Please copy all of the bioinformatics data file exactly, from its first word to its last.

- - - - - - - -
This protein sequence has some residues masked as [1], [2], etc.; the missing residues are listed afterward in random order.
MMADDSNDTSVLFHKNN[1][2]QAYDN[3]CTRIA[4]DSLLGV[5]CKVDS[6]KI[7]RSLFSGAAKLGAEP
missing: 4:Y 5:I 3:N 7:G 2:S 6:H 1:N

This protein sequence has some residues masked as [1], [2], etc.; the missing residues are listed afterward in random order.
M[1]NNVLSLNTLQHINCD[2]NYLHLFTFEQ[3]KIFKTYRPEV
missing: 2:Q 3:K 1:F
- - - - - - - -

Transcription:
This protein sequence has some residues masked as [1], [2], etc.; the missing residues are listed afterward in random order.
MMADDSNDTSVLFHKNN[1][2]QAYDN[3]CTRIA[4]DSLLGV[5]CKVDS[6]KI[7]RSLFSGAAKLGAEP
missing: 4:Y 5:I 3:N 7:G 2:S 6:H 1:N

This protein sequence has some residues masked as [1], [2], etc.; the missing residues are listed afterward in random order.
M[1]NNVLSLNTLQHINCD[2]NYLHLFTFEQ[3]KIFKTYRPEV
missing: 2:Q 3:K 1:F